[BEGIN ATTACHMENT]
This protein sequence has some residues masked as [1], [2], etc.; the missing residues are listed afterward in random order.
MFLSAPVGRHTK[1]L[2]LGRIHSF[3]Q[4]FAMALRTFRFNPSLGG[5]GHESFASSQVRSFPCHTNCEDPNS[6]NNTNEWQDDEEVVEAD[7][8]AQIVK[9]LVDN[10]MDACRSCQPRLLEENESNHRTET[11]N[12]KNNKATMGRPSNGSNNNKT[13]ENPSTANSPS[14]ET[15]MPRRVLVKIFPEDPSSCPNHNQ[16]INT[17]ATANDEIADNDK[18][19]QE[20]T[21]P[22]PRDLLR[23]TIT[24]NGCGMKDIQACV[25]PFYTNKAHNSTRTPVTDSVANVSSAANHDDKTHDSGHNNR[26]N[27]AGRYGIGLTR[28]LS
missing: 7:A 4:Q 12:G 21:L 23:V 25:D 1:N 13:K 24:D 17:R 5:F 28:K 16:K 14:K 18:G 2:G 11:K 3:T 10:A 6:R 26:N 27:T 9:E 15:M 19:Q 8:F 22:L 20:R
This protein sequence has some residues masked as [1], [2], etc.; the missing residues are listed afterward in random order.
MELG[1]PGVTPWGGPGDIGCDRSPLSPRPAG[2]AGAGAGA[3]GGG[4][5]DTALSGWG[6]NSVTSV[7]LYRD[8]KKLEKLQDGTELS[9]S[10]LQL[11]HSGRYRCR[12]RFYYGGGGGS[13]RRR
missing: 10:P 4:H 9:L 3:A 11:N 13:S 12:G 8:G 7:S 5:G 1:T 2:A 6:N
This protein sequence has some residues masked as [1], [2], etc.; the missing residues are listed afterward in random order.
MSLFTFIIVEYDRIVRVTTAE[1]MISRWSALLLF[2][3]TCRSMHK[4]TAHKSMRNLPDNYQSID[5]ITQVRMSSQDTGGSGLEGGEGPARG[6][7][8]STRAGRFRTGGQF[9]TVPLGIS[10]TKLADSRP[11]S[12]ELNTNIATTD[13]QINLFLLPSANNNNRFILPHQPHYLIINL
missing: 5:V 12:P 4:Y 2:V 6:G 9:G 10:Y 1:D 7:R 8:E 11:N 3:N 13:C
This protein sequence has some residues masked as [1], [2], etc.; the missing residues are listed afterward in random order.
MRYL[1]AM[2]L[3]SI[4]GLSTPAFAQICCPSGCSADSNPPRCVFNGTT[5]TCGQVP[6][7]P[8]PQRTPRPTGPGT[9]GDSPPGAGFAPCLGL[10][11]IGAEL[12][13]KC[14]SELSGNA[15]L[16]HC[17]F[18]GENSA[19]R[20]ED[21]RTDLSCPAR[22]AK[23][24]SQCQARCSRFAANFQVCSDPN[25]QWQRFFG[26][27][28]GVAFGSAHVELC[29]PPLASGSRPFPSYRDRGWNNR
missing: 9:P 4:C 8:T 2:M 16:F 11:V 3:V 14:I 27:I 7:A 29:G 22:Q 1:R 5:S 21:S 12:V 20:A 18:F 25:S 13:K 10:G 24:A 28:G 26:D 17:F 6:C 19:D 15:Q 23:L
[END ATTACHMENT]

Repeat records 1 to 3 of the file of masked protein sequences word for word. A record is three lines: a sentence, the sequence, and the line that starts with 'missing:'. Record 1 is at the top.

This protein sequence has some residues masked as [1], [2], etc.; the missing residues are listed afterward in random order.
MFLSAPVGRHTK[1]L[2]LGRIHSF[3]Q[4]FAMALRTFRFNPSLGG[5]GHESFASSQVRSFPCHTNCEDPNS[6]NNTNEWQDDEEVVEAD[7][8]AQIVK[9]LVDN[10]MDACRSCQPRLLEENESNHRTET[11]N[12]KNNKATMGRPSNGSNNNKT[13]ENPSTANSPS[14]ET[15]MPRRVLVKIFPEDPSSCPNHNQ[16]INT[17]ATANDEIADNDK[18][19]QE[20]T[21]P[22]PRDLLR[23]TIT[24]NGCGMKDIQACV[25]PFYTNKAHNSTRTPVTDSVANVSSAANHDDKTHDSGHNNR[26]N[27]AGRYGIGLTR[28]LS
missing: 7:A 4:Q 12:G 21:L 23:V 25:D 1:N 13:K 24:D 17:R 5:F 28:K 16:K 14:K 18:G 2:G 11:K 3:T 10:A 6:R 26:N 27:T 9:E 15:M 19:Q 8:F 22:L 20:R
This protein sequence has some residues masked as [1], [2], etc.; the missing residues are listed afterward in random order.
MELG[1]PGVTPWGGPGDIGCDRSPLSPRPAG[2]AGAGAGA[3]GGG[4][5]DTALSGWG[6]NSVTSV[7]LYRD[8]KKLEKLQDGTELS[9]S[10]LQL[11]HSGRYRCR[12]RFYYGGGGGS[13]RRR
missing: 10:P 4:H 9:L 3:A 11:N 13:S 12:G 8:G 7:S 5:G 1:T 2:A 6:N
This protein sequence has some residues masked as [1], [2], etc.; the missing residues are listed afterward in random order.
MSLFTFIIVEYDRIVRVTTAE[1]MISRWSALLLF[2][3]TCRSMHK[4]TAHKSMRNLPDNYQSID[5]ITQVRMSSQDTGGSGLEGGEGPARG[6][7][8]STRAGRFRTGGQF[9]TVPLGIS[10]TKLADSRP[11]S[12]ELNTNIATTD[13]QINLFLLPSANNNNRFILPHQPHYLIINL
missing: 5:V 12:P 4:Y 2:V 6:G 9:G 10:Y 1:D 7:R 8:E 11:N 3:N 13:C